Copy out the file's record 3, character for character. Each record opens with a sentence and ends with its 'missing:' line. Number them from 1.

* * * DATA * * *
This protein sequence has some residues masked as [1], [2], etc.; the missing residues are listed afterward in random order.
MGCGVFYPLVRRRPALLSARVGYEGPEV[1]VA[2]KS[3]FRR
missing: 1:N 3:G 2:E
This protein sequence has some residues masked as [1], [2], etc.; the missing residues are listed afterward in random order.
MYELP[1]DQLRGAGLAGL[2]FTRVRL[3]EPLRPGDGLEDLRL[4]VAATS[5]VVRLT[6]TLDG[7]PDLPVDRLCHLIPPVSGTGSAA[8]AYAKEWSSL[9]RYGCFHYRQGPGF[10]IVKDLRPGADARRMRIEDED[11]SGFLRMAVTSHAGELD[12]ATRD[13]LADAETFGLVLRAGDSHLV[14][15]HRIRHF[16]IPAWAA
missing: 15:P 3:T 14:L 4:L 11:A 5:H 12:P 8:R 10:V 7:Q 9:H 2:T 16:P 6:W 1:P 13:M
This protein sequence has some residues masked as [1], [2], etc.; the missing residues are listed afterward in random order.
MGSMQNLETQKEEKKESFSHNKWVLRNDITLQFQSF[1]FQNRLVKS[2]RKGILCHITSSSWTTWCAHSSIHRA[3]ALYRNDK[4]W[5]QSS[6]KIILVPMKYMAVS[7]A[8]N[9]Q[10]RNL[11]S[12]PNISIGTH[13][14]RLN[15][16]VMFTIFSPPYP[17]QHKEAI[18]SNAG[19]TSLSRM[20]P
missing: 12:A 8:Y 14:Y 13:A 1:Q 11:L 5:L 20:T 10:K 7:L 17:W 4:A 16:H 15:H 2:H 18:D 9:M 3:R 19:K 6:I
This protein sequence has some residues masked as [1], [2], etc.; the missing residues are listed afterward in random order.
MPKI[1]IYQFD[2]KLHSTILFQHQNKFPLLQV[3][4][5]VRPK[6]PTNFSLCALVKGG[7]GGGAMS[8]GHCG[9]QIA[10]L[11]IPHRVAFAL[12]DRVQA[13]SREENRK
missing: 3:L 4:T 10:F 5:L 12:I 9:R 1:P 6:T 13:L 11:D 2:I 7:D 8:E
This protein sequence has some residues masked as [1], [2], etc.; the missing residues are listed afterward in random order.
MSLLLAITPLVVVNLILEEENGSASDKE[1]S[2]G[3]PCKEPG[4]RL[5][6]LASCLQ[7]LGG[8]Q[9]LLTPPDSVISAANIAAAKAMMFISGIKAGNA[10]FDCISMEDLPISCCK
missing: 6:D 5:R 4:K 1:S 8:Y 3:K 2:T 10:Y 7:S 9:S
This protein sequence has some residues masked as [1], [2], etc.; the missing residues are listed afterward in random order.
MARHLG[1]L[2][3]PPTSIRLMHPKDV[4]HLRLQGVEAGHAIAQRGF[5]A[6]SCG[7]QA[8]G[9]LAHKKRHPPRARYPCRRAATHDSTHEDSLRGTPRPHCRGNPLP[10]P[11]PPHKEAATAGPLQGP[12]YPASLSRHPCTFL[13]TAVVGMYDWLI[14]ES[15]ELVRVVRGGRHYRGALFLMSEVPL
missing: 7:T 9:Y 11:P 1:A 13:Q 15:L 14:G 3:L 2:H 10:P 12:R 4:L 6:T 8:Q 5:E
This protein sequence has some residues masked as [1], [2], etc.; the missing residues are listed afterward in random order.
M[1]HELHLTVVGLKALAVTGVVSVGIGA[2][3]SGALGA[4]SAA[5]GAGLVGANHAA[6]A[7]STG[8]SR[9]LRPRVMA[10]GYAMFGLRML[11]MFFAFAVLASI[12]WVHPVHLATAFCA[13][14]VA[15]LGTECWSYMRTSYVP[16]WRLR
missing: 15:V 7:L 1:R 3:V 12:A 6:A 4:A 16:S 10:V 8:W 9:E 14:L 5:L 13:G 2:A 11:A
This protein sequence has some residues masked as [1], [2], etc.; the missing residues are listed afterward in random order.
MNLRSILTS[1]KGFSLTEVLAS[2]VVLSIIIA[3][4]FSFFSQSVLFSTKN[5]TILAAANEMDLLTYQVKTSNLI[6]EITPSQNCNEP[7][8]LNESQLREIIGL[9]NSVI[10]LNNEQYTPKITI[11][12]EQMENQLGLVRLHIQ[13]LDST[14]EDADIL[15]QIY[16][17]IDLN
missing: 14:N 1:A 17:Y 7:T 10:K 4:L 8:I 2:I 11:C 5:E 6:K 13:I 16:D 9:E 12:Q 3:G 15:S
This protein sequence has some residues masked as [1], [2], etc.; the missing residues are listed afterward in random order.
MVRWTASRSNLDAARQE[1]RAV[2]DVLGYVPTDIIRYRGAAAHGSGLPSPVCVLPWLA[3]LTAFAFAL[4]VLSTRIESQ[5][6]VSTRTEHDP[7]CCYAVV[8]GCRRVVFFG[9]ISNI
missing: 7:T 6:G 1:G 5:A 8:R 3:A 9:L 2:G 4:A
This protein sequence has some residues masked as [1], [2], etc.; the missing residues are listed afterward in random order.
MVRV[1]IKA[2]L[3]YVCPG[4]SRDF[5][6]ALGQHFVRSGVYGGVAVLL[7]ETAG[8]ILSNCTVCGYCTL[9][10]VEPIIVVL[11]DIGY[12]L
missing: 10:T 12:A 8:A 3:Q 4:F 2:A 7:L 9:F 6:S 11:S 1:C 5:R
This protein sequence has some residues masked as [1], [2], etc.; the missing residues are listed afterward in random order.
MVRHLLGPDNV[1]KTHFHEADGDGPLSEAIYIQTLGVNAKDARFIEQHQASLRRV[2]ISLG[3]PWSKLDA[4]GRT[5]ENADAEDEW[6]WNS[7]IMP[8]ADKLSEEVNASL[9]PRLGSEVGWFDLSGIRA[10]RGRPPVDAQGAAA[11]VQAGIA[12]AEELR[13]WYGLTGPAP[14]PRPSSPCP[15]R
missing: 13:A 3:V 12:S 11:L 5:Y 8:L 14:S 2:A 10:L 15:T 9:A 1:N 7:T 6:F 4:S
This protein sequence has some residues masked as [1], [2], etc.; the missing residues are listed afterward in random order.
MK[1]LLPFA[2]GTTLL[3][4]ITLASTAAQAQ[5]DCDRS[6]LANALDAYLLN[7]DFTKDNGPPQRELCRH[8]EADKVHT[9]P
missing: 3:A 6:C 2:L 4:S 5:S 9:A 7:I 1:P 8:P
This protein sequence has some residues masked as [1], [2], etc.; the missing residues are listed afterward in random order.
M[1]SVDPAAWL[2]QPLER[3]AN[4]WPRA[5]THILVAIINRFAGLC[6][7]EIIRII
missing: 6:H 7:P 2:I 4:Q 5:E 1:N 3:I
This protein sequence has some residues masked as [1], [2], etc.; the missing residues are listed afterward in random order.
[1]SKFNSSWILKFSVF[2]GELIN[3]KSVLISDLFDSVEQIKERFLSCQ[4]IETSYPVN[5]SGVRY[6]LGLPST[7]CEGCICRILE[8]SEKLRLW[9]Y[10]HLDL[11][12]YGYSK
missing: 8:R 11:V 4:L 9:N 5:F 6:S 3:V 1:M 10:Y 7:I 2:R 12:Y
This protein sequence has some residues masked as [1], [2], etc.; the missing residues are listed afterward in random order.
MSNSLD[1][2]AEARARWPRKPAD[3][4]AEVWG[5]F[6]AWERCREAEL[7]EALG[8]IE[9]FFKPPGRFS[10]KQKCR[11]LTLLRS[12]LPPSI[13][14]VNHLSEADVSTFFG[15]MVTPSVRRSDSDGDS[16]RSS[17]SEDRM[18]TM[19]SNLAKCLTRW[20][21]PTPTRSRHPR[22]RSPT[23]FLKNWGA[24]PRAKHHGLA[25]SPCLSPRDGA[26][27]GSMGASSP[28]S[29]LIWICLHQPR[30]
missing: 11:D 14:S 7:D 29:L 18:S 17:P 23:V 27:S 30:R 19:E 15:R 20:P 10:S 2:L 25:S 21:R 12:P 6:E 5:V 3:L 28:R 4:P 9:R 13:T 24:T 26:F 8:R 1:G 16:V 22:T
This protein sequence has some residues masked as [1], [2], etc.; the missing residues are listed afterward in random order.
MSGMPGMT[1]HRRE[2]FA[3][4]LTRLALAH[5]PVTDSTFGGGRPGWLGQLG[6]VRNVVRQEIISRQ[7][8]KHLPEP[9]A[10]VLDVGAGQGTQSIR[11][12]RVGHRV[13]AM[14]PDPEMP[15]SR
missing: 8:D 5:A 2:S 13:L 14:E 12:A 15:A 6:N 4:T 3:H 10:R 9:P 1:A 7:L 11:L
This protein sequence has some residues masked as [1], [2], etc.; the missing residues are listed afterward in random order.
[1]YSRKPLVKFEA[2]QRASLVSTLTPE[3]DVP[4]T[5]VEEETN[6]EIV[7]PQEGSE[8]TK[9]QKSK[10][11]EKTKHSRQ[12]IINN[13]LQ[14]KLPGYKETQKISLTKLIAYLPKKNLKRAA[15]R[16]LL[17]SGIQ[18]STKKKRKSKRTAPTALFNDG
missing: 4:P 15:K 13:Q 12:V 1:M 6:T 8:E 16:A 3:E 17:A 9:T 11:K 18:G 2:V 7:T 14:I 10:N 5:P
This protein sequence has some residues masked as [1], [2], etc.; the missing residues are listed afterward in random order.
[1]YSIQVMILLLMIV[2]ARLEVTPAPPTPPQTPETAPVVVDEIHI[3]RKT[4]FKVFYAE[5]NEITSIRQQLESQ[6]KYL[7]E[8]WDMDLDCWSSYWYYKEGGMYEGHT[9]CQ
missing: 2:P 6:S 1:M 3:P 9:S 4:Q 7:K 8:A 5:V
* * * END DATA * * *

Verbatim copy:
This protein sequence has some residues masked as [1], [2], etc.; the missing residues are listed afterward in random order.
MGSMQNLETQKEEKKESFSHNKWVLRNDITLQFQSF[1]FQNRLVKS[2]RKGILCHITSSSWTTWCAHSSIHRA[3]ALYRNDK[4]W[5]QSS[6]KIILVPMKYMAVS[7]A[8]N[9]Q[10]RNL[11]S[12]PNISIGTH[13][14]RLN[15][16]VMFTIFSPPYP[17]QHKEAI[18]SNAG[19]TSLSRM[20]P
missing: 12:A 8:Y 14:Y 13:A 1:Q 11:L 5:L 20:T 10:K 7:L 17:W 4:A 16:H 15:H 2:H 18:D 9:M 3:R 19:K 6:I